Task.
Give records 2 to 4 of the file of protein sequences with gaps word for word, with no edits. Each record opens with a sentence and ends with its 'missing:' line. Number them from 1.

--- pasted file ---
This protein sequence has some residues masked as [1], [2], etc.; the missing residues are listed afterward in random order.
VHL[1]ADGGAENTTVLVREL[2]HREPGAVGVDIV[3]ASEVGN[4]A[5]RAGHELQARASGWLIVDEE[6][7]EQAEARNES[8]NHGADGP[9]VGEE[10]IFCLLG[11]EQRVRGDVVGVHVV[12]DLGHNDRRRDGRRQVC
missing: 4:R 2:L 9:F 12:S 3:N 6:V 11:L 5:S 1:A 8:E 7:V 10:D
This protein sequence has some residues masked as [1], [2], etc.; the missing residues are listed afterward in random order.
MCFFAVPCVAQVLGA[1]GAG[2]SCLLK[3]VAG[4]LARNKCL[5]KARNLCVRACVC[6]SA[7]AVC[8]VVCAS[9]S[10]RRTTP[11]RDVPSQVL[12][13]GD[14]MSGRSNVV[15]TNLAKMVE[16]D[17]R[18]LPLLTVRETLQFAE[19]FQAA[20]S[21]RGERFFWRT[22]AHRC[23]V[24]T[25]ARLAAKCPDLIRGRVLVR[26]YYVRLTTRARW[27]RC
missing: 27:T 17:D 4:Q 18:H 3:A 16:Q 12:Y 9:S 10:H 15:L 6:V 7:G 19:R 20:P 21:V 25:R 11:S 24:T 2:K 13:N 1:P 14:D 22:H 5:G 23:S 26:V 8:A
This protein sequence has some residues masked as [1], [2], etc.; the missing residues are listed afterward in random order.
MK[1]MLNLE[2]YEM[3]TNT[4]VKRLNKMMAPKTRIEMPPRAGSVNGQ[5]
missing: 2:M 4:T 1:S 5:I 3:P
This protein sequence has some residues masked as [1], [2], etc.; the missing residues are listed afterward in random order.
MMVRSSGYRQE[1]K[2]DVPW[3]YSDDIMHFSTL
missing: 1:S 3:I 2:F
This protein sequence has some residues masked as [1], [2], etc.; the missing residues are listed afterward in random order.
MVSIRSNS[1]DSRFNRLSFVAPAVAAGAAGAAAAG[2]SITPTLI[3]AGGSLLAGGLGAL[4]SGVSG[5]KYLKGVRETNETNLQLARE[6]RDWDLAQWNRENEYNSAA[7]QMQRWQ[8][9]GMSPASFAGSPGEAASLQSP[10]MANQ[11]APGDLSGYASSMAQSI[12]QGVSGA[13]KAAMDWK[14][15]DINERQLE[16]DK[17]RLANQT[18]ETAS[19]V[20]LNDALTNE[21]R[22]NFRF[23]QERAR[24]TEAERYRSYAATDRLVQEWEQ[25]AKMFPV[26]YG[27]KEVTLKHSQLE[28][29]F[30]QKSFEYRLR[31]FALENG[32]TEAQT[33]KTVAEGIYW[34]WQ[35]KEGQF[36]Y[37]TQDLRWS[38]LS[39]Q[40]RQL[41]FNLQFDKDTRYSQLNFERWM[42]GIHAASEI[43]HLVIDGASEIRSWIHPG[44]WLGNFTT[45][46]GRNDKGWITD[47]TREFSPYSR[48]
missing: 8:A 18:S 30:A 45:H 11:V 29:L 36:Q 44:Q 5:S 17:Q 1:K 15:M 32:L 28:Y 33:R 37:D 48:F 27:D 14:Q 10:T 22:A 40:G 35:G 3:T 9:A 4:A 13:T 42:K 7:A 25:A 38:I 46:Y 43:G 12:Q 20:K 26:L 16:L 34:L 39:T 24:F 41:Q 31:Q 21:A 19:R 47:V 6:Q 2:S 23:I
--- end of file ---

This protein sequence has some residues masked as [1], [2], etc.; the missing residues are listed afterward in random order.
MCFFAVPCVAQVLGA[1]GAG[2]SCLLK[3]VAG[4]LARNKCL[5]KARNLCVRACVC[6]SA[7]AVC[8]VVCAS[9]S[10]RRTTP[11]RDVPSQVL[12][13]GD[14]MSGRSNVV[15]TNLAKMVE[16]D[17]R[18]LPLLTVRETLQFAE[19]FQAA[20]S[21]RGERFFWRT[22]AHRC[23]V[24]T[25]ARLAAKCPDLIRGRVLVR[26]YYVRLTTRARW[27]RC
missing: 27:T 17:D 4:Q 18:H 3:A 16:Q 12:Y 9:S 10:H 15:L 6:V 7:G 19:R 20:P 21:V 25:R 11:S 24:T 2:K 13:N 1:P 14:D 22:H 5:G 23:S 26:V 8:A
This protein sequence has some residues masked as [1], [2], etc.; the missing residues are listed afterward in random order.
MK[1]MLNLE[2]YEM[3]TNT[4]VKRLNKMMAPKTRIEMPPRAGSVNGQ[5]
missing: 2:M 4:T 1:S 5:I 3:P
This protein sequence has some residues masked as [1], [2], etc.; the missing residues are listed afterward in random order.
MMVRSSGYRQE[1]K[2]DVPW[3]YSDDIMHFSTL
missing: 1:S 3:I 2:F